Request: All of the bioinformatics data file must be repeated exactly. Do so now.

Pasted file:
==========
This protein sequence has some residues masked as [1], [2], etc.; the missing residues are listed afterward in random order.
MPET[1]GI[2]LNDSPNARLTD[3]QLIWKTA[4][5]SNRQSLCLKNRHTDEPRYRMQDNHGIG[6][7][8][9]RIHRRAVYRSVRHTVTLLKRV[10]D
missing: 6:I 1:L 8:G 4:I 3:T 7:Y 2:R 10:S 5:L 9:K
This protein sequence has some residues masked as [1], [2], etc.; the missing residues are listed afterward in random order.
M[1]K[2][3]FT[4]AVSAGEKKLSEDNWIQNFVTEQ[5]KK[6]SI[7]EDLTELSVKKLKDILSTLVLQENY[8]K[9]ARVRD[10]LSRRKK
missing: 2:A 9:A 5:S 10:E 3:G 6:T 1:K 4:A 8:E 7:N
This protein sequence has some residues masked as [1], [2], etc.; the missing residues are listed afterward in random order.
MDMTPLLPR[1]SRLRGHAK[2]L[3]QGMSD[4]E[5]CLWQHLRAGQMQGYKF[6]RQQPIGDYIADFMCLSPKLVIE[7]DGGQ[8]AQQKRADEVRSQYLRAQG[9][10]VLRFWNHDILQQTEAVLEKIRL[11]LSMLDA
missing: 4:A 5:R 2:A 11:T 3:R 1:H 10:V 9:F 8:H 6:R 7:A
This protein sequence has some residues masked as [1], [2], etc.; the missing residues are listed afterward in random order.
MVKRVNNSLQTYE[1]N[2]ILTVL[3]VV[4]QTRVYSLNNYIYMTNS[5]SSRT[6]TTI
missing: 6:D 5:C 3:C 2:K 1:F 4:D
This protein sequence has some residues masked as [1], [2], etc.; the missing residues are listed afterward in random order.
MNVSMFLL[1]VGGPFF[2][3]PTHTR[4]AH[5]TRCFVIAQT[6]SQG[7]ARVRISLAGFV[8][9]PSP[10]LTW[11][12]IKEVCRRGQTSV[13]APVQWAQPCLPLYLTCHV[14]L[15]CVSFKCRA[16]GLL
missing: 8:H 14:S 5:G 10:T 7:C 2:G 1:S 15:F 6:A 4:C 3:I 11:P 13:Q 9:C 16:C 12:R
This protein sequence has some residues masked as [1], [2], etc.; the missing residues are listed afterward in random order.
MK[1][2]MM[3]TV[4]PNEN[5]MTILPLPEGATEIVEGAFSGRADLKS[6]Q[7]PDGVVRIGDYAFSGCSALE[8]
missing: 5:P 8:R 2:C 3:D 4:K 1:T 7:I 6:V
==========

This protein sequence has some residues masked as [1], [2], etc.; the missing residues are listed afterward in random order.
MPET[1]GI[2]LNDSPNARLTD[3]QLIWKTA[4][5]SNRQSLCLKNRHTDEPRYRMQDNHGIG[6][7][8][9]RIHRRAVYRSVRHTVTLLKRV[10]D
missing: 6:I 1:L 8:G 4:I 3:T 7:Y 2:R 10:S 5:L 9:K
This protein sequence has some residues masked as [1], [2], etc.; the missing residues are listed afterward in random order.
M[1]K[2][3]FT[4]AVSAGEKKLSEDNWIQNFVTEQ[5]KK[6]SI[7]EDLTELSVKKLKDILSTLVLQENY[8]K[9]ARVRD[10]LSRRKK
missing: 2:A 9:A 5:S 10:E 3:G 6:T 1:K 4:A 8:E 7:N
This protein sequence has some residues masked as [1], [2], etc.; the missing residues are listed afterward in random order.
MDMTPLLPR[1]SRLRGHAK[2]L[3]QGMSD[4]E[5]CLWQHLRAGQMQGYKF[6]RQQPIGDYIADFMCLSPKLVIE[7]DGGQ[8]AQQKRADEVRSQYLRAQG[9][10]VLRFWNHDILQQTEAVLEKIRL[11]LSMLDA
missing: 4:A 5:R 2:A 11:T 3:R 1:H 10:V 9:F 8:H 6:R 7:A
This protein sequence has some residues masked as [1], [2], etc.; the missing residues are listed afterward in random order.
MVKRVNNSLQTYE[1]N[2]ILTVL[3]VV[4]QTRVYSLNNYIYMTNS[5]SSRT[6]TTI
missing: 6:D 5:C 3:C 2:K 1:F 4:D
This protein sequence has some residues masked as [1], [2], etc.; the missing residues are listed afterward in random order.
MNVSMFLL[1]VGGPFF[2][3]PTHTR[4]AH[5]TRCFVIAQT[6]SQG[7]ARVRISLAGFV[8][9]PSP[10]LTW[11][12]IKEVCRRGQTSV[13]APVQWAQPCLPLYLTCHV[14]L[15]CVSFKCRA[16]GLL
missing: 8:H 14:S 5:G 10:T 7:C 2:G 1:S 15:F 6:A 4:C 3:I 11:P 13:Q 9:C 16:C 12:R
This protein sequence has some residues masked as [1], [2], etc.; the missing residues are listed afterward in random order.
MK[1][2]MM[3]TV[4]PNEN[5]MTILPLPEGATEIVEGAFSGRADLKS[6]Q[7]PDGVVRIGDYAFSGCSALE[8]
missing: 5:P 8:R 2:C 3:D 4:K 1:T 7:I 6:V